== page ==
Thursday, August 02, 2007

The Corrections: Or, 1,268 Words, Six Years Too Late

When I moved to New York in September 2000, my love of books was almost completely uninformed by professional experience. It’s difficult to remember exactly what this was like. During my senior year at Trinity University in San Antonio, my older sister called to recommend that I read an essay in Harper’s by David Foster Wallace about time he spent on a cruise ship. Neither of us had heard of him before. (I don’t think many people had.) The essay was hilarious and incisive and voice-driven in a way that made you want to read something else by him right away. Luckily, he had just released Infinite Jest, a novel that represented 1,079 more pages by him. At home over Christmas break that year, I read it down to every last footnote. It was alternately brilliant and infuriating, but my relationship to it was one I don’t think I can have again. And this is not a lament of age. I’m only 33, and I know 50- and 60-somethings who approach books with an innocent joy that, after seven years working in the sausage factory, strikes me as strange. I’m not saying I would even want it back.

I’m sure this would have happened even if I worked for, say, a small press in Minneapolis. But living in Brooklyn, where the people with whom I choose to socialize follow books and writers in the same way that those in other places might follow stocks or stock cars, hasn’t helped. In my circle, thoughts about The Corrections by Jonathan Franzen were calcifying sometime before the novel had even hit the shelves (the bookish are no less shameless than anyone else in airing uninformed opinions; maybe worse). Over the last six years, I moved through several phases in my relationship with the novel. Roughly:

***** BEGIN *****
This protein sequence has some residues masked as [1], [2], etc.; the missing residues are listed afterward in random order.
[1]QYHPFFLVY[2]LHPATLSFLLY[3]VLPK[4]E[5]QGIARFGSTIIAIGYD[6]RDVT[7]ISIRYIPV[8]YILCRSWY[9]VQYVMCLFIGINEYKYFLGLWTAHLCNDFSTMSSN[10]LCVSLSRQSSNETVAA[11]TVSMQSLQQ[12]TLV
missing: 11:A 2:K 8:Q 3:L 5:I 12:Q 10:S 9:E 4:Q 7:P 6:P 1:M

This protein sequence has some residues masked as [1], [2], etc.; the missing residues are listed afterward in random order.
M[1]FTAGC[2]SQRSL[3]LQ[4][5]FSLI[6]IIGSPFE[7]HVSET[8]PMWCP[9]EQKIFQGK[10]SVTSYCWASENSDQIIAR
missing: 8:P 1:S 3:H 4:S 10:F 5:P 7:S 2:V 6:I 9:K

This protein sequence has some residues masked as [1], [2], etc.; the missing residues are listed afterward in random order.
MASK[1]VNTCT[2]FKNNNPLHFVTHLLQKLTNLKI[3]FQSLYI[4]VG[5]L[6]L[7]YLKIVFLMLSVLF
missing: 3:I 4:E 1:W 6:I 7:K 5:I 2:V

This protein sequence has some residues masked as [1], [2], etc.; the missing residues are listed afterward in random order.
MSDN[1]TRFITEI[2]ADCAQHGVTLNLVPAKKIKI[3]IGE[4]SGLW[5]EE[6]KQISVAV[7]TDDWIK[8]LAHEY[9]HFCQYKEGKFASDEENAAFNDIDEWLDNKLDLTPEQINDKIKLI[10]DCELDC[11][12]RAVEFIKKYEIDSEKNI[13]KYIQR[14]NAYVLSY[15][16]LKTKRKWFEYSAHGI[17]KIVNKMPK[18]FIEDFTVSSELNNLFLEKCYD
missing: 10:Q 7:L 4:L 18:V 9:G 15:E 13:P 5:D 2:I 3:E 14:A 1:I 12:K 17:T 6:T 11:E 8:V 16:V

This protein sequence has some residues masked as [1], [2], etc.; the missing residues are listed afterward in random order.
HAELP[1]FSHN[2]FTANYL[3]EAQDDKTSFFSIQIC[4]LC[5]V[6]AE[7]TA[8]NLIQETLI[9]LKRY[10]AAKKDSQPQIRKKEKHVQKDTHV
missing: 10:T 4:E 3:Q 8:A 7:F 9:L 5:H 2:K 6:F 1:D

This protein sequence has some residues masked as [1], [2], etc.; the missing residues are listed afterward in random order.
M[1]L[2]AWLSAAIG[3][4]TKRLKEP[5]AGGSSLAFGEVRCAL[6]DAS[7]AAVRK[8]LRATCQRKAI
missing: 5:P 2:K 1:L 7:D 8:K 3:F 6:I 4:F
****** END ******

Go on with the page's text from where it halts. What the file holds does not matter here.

--wanting to read it pretty badly
--resenting it for no good reason
--not caring in the least
--feeling a lingering interest
--forgetting about it completely
--bringing it with me on my recent vacation
--reading the damn thing

In 1996, Franzen wrote a piece for Harper's called "Perchance to Dream," in which he bemoaned the state of serious reading and chronicled his "despair about the possibility of connecting the personal and the social" in today’s novels. The essay received a good deal of attention, and within a certain subculture, it set expectations for his next book, which would appear five years later, pretty high. The Corrections was published in mid-September 2001, when the world was preoccupied. But the anticipation in literary circles, and the "controversy" surrounding Franzen's rejection of Oprah Winfrey's benediction, helped propel robust sales, and the novel won the National Book Award.